In the reference implementation of Charon-SCIM servervice provider, we have selected the latter approach since JAX-RS hides underlying HTTP handling and binds the servlets nicely to individual methods in the Java classes using annotations.  Annotations can also dynamically extract information from HTTP requests and map application-generated exceptions to HTTP response codes.

Out of the JAX-RS implementations, Apache-Wink was selected since it looks promising to cater our requirements.

The Charon-Impl module creates an Apache-Wink based web application which can be deployed in an application server like Tomcat and which acts as a SCIM service provider.

Following is a deployment diagram of Charon-SCIM service provider (the web application provided by Charon-Impl module). It also gives a high level idea on how Charon-Core and Charon-Utils modules will be utilized.

As this diagram of the reference implementation illustrates, a SCIM service provider can be developed using any REST implementation and SCIM-defined resources can be exposed utilizing the API provided by Charon-Core.

On the other hand, SCIM Consumers can also be implemented using the client API of Charon-Core.

More posts to be followed...

REST - an architectural style

Here in this post, I would like to keep some short notes on REST be written down.

REST is an architectural style to build networked applications. 
World wide web is based on REST style has following key characteristics:

1. Resources identified through URL:

URLs are defined to access every resource, which provides a consistent way of naming things in the web. This leads to build up a global addressing space for resource discovery.

Eg: A thing will have a url as :

A collection of things will have a url as:

2. Uniform interface for resources:

Every resource is exposed through a uniform interface consisting of a universal set of verbs - GET, POST, PUT, DELETE. All the operations to manipulate the resource should be aligned with this interface.

This enables any component that understands a RESTful protocol (i.e HTTP), to communicate with the application and also avoids the need of having WSDL like service descriptions.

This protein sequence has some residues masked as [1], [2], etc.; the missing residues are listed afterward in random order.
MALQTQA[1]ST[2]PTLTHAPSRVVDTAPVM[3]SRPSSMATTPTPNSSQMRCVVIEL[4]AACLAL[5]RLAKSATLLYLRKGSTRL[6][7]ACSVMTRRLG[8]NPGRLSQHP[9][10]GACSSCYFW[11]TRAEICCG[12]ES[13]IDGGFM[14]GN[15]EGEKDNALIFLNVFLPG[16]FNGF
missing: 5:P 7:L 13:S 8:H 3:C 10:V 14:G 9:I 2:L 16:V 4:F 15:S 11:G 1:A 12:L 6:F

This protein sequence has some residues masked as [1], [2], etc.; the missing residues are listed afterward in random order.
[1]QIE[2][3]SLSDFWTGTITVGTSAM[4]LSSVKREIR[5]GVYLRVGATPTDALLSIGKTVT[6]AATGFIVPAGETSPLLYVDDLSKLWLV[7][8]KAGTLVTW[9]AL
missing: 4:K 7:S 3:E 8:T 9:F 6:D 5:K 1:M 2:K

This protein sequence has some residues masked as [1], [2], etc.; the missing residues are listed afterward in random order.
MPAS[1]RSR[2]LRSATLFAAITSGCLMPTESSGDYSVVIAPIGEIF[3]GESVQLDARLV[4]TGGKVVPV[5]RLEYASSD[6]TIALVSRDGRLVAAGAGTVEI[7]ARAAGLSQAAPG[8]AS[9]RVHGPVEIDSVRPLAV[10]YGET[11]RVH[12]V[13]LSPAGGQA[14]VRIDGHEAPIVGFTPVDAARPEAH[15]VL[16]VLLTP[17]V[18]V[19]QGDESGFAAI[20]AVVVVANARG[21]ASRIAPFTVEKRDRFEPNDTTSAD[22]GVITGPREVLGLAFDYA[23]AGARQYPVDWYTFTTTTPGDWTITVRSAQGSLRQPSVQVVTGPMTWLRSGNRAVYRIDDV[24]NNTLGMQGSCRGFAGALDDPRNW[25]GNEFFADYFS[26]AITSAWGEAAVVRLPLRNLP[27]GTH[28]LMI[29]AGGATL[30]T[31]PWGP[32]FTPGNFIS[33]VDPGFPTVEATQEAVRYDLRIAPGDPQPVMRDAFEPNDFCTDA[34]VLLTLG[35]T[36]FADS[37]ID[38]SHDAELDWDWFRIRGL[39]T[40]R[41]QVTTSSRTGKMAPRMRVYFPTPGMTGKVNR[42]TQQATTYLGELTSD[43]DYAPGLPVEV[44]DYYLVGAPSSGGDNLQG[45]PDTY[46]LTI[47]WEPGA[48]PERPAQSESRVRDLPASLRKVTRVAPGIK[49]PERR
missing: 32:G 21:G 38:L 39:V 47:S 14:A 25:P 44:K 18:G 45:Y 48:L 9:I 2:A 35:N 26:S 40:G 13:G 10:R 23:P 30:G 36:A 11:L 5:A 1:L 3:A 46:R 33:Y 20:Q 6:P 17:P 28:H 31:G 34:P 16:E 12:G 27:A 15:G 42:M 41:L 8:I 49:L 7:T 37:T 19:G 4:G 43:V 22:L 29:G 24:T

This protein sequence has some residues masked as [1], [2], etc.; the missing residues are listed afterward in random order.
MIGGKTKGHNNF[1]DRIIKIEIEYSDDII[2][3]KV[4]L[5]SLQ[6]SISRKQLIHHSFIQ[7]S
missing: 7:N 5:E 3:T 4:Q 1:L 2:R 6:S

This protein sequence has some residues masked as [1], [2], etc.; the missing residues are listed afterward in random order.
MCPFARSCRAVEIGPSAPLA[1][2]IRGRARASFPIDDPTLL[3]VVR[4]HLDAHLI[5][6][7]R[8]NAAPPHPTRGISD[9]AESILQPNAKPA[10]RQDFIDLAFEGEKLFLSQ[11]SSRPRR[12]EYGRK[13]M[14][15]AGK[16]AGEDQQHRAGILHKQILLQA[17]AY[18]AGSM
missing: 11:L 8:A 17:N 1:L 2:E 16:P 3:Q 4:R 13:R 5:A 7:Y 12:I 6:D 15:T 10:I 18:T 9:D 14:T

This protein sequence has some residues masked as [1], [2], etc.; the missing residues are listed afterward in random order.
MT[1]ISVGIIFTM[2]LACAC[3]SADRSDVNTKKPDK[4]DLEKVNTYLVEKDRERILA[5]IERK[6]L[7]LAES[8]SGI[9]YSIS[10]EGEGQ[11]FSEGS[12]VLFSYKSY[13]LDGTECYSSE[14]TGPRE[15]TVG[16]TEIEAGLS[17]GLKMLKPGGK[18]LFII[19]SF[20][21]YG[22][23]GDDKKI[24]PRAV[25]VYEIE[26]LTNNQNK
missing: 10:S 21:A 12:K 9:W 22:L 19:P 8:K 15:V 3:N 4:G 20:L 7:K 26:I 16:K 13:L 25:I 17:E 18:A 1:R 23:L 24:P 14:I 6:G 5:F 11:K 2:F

3. Multiple representations for resources:

Resource is a concept. It can have multiple representations - represented in multiple formats for different needs. These representations can vary from HTML like web pages to XML to JSON to many more.

4. Stateless Communication:

RESTful  server application doen't retain state - it is either turned into resource state or maintained in client.

This characteristic provides several advantages such as:
       - avoids server being coupled to specific client
       - load balancing becomes easier
       - more reliable to network failures
       - minimizes server footprint

- REST is first defined in PhD thesis of Roy Fielding

Sunday, February 12, 2012

Implementing SCIM with Charon - Part 1

You may need to refer to my previous blog post in order to get an overall idea on SCIM - Simple Cloud Identity Management..

This is about WSO2 Charon - one of the SCIM implementations which will be made available under Apache 2.0 license. Lets look at it in a top down approach.

Following diagram will give an overview on the module break down of Charon along with purpose of each module and  planned tasks of them.

Following is a brief introduction on each of the modules:
  • Charon-Core:
        This is the API that exposes an implementation of SCIM specification. It can be used by any SCIM service provider or client implementation to support SCIM operations/functionalities. In addition to that, it also allows room for extension points to be plugged in according to the particular server side/client side implementation, such as authentication handler, user storage, encoders/decoders etc.